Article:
Chatting with Naya Bere of @theblackfemaleengineer

We first met Naya Bere, the genius behind @theblackfemaleengineer, last year on social media. We knew she was moving around a lot for her budding career in the tech space, so when she settled in NYC, we were psyched to help her outfit her space with Fernish

As an advocate empowering more women of color to work in tech, Naya’s videos are always inspiring and informative. We are thrilled to be taking a moment during Black History Month to soak up some of her wisdom.

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How did @theblackfemaleengineer come to be?

It’s March 2020, and I am about two months out from graduating with my Bachelors in Business Administration from the University of Colorado, Boulder and COVID hit. People paused to consider how we spend our time. 

I realized I really love coding in a way that I had never loved finance or accounting (my two concentrations in business school), so I started looking at articles and YouTube to see what my options were. I said, ok engineering — do I really need a degree? What paths are there for me and what resources? 

I just thought, shoot it’s very rare for me to find a woman or person of color or female of color who has something to say about this subject. That’s where @theblackfemaleenginer came from. Only 3% of software engineers are Black women and I wanted people to have videos where they could see themselves in me.

What inspires you in your professional life? Personal life?

Working in tech, it's easy to stay inspired due to its constantly changing environment. Right now, I've been inspired by ChatGPT and seeing all these strides that AI is making! I know for some people it’s scary, but I think, instead of being scared and run the risk of being left behind, we can choose to be inspired by these tools. I am so blessed to be surrounded by a group of smart, dedicated and kind friends and family. I don’t take them for granted and I try to make these people proud of me. 

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Do you feel like the two worlds blur? What are your thoughts on work/life balance?

I always thought about the question of work/life balance, and for me, it was more like no, I want work/life integration! I personally never wanted a profession that I needed to clock out of, and I am so blessed and fortunate to be in one. Now, that being said, it’s very important to have proper boundaries for your life in general. I try to clock out from things by 7 or 8 pm, especially social media. 

How does Fernish help you as a professional?

I want my environment to reflect my mind. The Remy Sectional promotes both rest and work, offering that feeling of luxury and sophistication, while the Ryze Standing Desk reminds me not to sit for too long. Every piece of furniture I have from Fernish promotes not only productivity, but wellness.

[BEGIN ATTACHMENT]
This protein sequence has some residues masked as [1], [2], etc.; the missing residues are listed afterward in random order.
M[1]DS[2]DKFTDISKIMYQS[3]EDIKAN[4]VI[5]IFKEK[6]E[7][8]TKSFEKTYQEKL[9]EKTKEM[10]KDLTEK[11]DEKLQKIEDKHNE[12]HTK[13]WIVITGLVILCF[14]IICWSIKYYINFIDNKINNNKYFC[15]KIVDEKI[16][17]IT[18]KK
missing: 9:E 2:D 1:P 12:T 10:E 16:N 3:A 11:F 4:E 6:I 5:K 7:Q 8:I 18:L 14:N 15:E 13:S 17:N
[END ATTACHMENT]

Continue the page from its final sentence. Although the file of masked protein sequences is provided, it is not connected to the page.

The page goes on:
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We love that your Instagram byline says "Tech, Career, Lifestyle, Joy" — what brings you joy?

I was born in Zimbabwe and one of the things I love about my culture is the emphasis on joy from pretty simple things. I love travel. I love food. I love sharing these experiences with other people I love. I could be stuck in the cold waiting for the subway, but if I’m with people I love, then I know there will be joy and laughter.

Do you have any words of wisdom for your Black peers in tech?

Know that whatever you are trying to do is possible —it’s possible 10 times over. It’s so easy as a Black woman to doubt your capabilities, but it’s not whether you can do it, it’s about how you can do it.

My biggest hope for Black peers and Black professionals is to look at goals more in a way of how am I going to do XYZ rather than asking can I do XYZ. If you start with how am I going to do this, you’re going to find doors, avenues and paths to get to that goal, but by saying can I do this, you’re going to find reasons to close those doors.

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How do you like to see others show up as allies? 

This looks different for different people. It is not a one size fits all approach. Showing up as an ally means showing up in a way that is truly helpful, asking your Black friends how you can be there for them instead of just inferring what is wanted — having the true intention to listen.

With that being said, there is a certain point where it should not be up to the person of color to tell the allies what they need. As true allies, they take it upon themselves to educate themselves without the expectation of a gold star. When you have questions, asking Google for supporting information and not relying on your Black peers to educate you. 

Truly, the bare-bones level is making sure you inform yourself of the struggles of Black individuals and community and what has been done to them throughout history. On an action-based level, one of the biggest ways I see people showing up as allies is believing people of color rather than invalidating the Black experience. 

What's next on the horizon for you?

In 2023, I’m taking a more hands-on approach to getting more people of color, especially women of color, to join the tech space. I’m very excited to take on that role now, especially now that I’m coming up on 2 years in this field. Honestly, I’m still finding my voice in the content space. I’m also trying to navigate how to say what I want to say, but also making sure it is said in a way that is received by the audience I’m trying to communicate to. I’m also just appreciating where I’m at right now! 

Interested in learning more about getting into tech as a Black woman— be sure to check out Naya’s resources and social channels here